Over the past week, I have received more and more notices that restaurants that were offering take-out, are now closing entirely. Here is a detailed reason by Andy Ricker of Pok Pok:
Today I made the decision to close all Pok Pok Restaurants for the duration of the Covid19 crisis. I did not make this decision with heavy heart; I made it with determination and a sense of urgency and with regret I did not have the strength to do so more quickly.
Yesterday my compatriot of the kitchen, Chef Floyd Cardoz, passed away from the virus. Floyd was a groundbreaking chef, an inspiration and mentor to many chefs and a kind human being. His loss should be a wake-up call to the restaurant community. We are all vulnerable.
The fact is, there is no way to 100% safely deploy a crew of workers to operate a restaurant kitchen for delivery and to go as we have been doing for the last week. By nature, kitchens are close-quarter operations and though we are trained to work cleanly and with great care to follow health code and have instituted a strict protocol around the pandemic, we are not trained to keep a workspace protected from a deadly virus; that is some trained medical professional shit. I simply cannot bear the thought of one of our team becoming ill for the sake of preparing some chicken wings.
Keeping our kitchens open is a microcosm of the tension between the economy and public health that is playing out on the world stage. The fact is, we all need to stay at home to stop the spread of Covid19, all of us, now. Pok Pok is a restaurant, not a hospital, not a fire station, not a police station, not a vital food delivery service. Though it is nice to have familiar food available during this time of isolation people do not need fish sauce wings to survive.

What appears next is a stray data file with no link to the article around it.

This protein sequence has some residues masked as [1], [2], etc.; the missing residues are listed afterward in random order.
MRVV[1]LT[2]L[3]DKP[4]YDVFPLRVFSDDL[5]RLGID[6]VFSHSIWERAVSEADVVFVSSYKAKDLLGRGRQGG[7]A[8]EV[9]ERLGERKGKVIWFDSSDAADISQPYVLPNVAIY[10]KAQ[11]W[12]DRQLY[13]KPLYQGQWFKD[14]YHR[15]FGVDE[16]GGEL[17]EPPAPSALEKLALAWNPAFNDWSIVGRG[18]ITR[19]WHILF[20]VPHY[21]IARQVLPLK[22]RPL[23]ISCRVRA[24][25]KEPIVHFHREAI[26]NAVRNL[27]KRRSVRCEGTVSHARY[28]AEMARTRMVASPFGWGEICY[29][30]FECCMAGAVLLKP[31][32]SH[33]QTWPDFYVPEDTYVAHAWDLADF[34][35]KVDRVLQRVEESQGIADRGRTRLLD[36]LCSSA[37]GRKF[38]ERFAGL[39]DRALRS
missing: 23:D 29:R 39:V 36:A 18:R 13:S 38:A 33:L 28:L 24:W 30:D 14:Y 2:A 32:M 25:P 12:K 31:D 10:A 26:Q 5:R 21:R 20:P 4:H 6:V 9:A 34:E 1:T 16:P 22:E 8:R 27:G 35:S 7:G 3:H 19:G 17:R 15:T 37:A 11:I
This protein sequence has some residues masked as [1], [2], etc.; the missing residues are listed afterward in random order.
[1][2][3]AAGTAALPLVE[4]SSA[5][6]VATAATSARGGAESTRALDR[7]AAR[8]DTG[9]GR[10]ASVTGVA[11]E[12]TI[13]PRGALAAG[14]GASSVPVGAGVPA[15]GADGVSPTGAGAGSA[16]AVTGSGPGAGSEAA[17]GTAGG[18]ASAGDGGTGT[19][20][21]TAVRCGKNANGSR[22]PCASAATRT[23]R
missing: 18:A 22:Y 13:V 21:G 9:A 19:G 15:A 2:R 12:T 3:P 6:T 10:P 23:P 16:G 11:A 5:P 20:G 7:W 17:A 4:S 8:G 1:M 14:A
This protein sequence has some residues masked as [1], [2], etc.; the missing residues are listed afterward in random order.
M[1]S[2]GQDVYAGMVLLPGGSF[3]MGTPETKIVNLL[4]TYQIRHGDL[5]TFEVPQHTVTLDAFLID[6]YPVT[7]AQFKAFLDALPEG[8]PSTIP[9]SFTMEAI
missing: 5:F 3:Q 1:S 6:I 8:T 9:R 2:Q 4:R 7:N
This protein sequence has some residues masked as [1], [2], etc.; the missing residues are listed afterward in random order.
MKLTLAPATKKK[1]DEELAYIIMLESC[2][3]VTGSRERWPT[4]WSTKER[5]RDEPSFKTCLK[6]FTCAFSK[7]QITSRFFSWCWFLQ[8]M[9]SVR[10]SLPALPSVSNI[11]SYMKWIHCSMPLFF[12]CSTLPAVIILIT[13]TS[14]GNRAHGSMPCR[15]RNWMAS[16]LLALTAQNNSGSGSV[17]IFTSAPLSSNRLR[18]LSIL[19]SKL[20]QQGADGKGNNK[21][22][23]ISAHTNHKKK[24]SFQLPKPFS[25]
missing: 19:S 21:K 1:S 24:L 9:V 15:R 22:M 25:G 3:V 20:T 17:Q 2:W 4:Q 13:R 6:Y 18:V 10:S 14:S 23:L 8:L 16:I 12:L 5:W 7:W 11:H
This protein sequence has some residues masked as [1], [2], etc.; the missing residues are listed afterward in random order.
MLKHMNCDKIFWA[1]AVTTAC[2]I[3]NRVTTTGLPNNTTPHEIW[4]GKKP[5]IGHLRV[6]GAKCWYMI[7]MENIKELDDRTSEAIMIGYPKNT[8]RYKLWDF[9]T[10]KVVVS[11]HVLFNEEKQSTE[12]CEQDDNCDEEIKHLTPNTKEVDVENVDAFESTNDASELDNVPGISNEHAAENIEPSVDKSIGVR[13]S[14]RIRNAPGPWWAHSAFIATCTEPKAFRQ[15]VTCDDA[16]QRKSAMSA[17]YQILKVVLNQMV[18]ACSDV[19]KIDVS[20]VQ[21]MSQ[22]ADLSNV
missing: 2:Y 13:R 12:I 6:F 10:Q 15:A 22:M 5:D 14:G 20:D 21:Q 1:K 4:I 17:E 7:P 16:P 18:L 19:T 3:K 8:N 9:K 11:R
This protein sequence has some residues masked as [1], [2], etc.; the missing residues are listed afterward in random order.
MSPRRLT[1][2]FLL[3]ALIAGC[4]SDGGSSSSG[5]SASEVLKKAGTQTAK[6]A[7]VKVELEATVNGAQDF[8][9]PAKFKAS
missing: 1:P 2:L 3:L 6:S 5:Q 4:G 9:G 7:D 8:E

I have no idea when we will open again, or in what capacity, but I do know that we must close now for the good of our team and the community. I urge others to consider doing the same thing. Congress has approved a relief bill that will take care of our workers at least for a few months and if we all stay at home, this will pass more quickly than if we go to our kitchens. No non-vital business is worth keeping open at the risk of life. Please stay safe, please stay home. See you on the other side.
Here is an excerpt from an email by Vince Nguyen at Berlu restaurant:
We, along with every other bar/restaurant, were faced with a problem and, as chefs, when presented with a problem we are taught to come up with a solution. The instinctual side of cooking kicks in and an immediate response is necessary. Often, it’s as simple as lowering the heat of a pan or adding more salt. In this case, however, the problem was much more severe.